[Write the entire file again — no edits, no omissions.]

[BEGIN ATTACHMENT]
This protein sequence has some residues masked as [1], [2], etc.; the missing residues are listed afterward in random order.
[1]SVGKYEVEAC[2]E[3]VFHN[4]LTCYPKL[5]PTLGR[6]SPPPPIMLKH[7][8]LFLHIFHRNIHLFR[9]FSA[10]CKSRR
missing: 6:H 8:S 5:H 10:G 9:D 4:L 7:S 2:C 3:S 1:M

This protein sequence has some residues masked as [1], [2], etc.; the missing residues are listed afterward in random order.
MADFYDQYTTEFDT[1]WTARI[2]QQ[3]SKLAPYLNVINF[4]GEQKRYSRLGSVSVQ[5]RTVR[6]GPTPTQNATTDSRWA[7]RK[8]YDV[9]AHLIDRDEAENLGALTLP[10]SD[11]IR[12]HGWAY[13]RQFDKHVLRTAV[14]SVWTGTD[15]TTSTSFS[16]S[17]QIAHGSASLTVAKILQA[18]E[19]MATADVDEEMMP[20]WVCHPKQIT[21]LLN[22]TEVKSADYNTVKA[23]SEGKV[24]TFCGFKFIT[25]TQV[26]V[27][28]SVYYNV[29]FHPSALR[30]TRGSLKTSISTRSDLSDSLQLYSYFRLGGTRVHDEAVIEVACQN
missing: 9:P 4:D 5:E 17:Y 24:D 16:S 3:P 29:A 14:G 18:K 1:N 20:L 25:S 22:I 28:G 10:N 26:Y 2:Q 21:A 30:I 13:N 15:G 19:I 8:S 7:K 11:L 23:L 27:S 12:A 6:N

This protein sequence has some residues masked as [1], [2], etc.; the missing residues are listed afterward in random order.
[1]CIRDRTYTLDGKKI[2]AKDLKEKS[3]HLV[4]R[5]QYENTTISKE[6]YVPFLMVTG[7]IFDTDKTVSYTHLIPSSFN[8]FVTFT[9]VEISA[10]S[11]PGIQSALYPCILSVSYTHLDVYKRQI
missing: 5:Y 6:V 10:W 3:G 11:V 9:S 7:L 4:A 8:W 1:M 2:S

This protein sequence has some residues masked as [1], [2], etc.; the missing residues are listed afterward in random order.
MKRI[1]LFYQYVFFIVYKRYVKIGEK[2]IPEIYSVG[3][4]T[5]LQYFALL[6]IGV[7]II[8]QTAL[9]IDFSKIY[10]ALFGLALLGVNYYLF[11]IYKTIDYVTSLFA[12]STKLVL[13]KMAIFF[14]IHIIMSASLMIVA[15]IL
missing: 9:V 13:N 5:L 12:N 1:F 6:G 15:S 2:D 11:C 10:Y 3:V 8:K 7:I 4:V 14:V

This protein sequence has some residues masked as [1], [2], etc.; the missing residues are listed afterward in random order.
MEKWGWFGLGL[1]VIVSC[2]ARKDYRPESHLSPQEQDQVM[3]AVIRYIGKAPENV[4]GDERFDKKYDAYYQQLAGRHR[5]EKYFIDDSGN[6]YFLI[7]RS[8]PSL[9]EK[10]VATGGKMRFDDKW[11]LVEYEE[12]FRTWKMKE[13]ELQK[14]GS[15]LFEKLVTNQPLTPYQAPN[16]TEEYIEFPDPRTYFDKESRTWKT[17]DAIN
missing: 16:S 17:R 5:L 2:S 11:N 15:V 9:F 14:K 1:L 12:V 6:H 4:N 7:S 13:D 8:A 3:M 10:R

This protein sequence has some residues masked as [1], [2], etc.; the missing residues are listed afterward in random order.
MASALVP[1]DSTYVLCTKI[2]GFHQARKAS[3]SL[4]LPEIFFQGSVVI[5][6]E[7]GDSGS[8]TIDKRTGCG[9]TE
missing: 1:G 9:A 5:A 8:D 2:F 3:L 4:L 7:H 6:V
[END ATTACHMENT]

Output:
This protein sequence has some residues masked as [1], [2], etc.; the missing residues are listed afterward in random order.
[1]SVGKYEVEAC[2]E[3]VFHN[4]LTCYPKL[5]PTLGR[6]SPPPPIMLKH[7][8]LFLHIFHRNIHLFR[9]FSA[10]CKSRR
missing: 6:H 8:S 5:H 10:G 9:D 4:L 7:S 2:C 3:S 1:M

This protein sequence has some residues masked as [1], [2], etc.; the missing residues are listed afterward in random order.
MADFYDQYTTEFDT[1]WTARI[2]QQ[3]SKLAPYLNVINF[4]GEQKRYSRLGSVSVQ[5]RTVR[6]GPTPTQNATTDSRWA[7]RK[8]YDV[9]AHLIDRDEAENLGALTLP[10]SD[11]IR[12]HGWAY[13]RQFDKHVLRTAV[14]SVWTGTD[15]TTSTSFS[16]S[17]QIAHGSASLTVAKILQA[18]E[19]MATADVDEEMMP[20]WVCHPKQIT[21]LLN[22]TEVKSADYNTVKA[23]SEGKV[24]TFCGFKFIT[25]TQV[26]V[27][28]SVYYNV[29]FHPSALR[30]TRGSLKTSISTRSDLSDSLQLYSYFRLGGTRVHDEAVIEVACQN
missing: 9:P 4:D 5:E 17:Y 24:D 16:S 3:P 29:A 14:G 18:K 1:N 20:L 25:S 22:I 28:G 10:N 26:Y 2:Q 21:A 30:I 13:N 15:G 19:I 8:S 7:K 11:L 23:L 27:S 12:A 6:N

This protein sequence has some residues masked as [1], [2], etc.; the missing residues are listed afterward in random order.
[1]CIRDRTYTLDGKKI[2]AKDLKEKS[3]HLV[4]R[5]QYENTTISKE[6]YVPFLMVTG[7]IFDTDKTVSYTHLIPSSFN[8]FVTFT[9]VEISA[10]S[11]PGIQSALYPCILSVSYTHLDVYKRQI
missing: 5:Y 6:V 10:W 3:G 11:V 9:S 7:L 4:A 8:W 1:M 2:S

This protein sequence has some residues masked as [1], [2], etc.; the missing residues are listed afterward in random order.
MKRI[1]LFYQYVFFIVYKRYVKIGEK[2]IPEIYSVG[3][4]T[5]LQYFALL[6]IGV[7]II[8]QTAL[9]IDFSKIY[10]ALFGLALLGVNYYLF[11]IYKTIDYVTSLFA[12]STKLVL[13]KMAIFF[14]IHIIMSASLMIVA[15]IL
missing: 9:V 13:N 5:L 12:N 1:F 6:G 15:S 2:D 11:C 10:Y 3:V 8:K 7:I 4:V 14:V

This protein sequence has some residues masked as [1], [2], etc.; the missing residues are listed afterward in random order.
MEKWGWFGLGL[1]VIVSC[2]ARKDYRPESHLSPQEQDQVM[3]AVIRYIGKAPENV[4]GDERFDKKYDAYYQQLAGRHR[5]EKYFIDDSGN[6]YFLI[7]RS[8]PSL[9]EK[10]VATGGKMRFDDKW[11]LVEYEE[12]FRTWKMKE[13]ELQK[14]GS[15]LFEKLVTNQPLTPYQAPN[16]TEEYIEFPDPRTYFDKESRTWKT[17]DAIN
missing: 16:S 17:R 5:L 2:S 11:N 15:V 9:F 14:K 1:L 12:V 6:H 4:N 7:S 13:D 8:A 3:M 10:R

This protein sequence has some residues masked as [1], [2], etc.; the missing residues are listed afterward in random order.
MASALVP[1]DSTYVLCTKI[2]GFHQARKAS[3]SL[4]LPEIFFQGSVVI[5][6]E[7]GDSGS[8]TIDKRTGCG[9]TE
missing: 1:G 9:A 5:A 8:D 2:F 3:L 4:L 7:H 6:V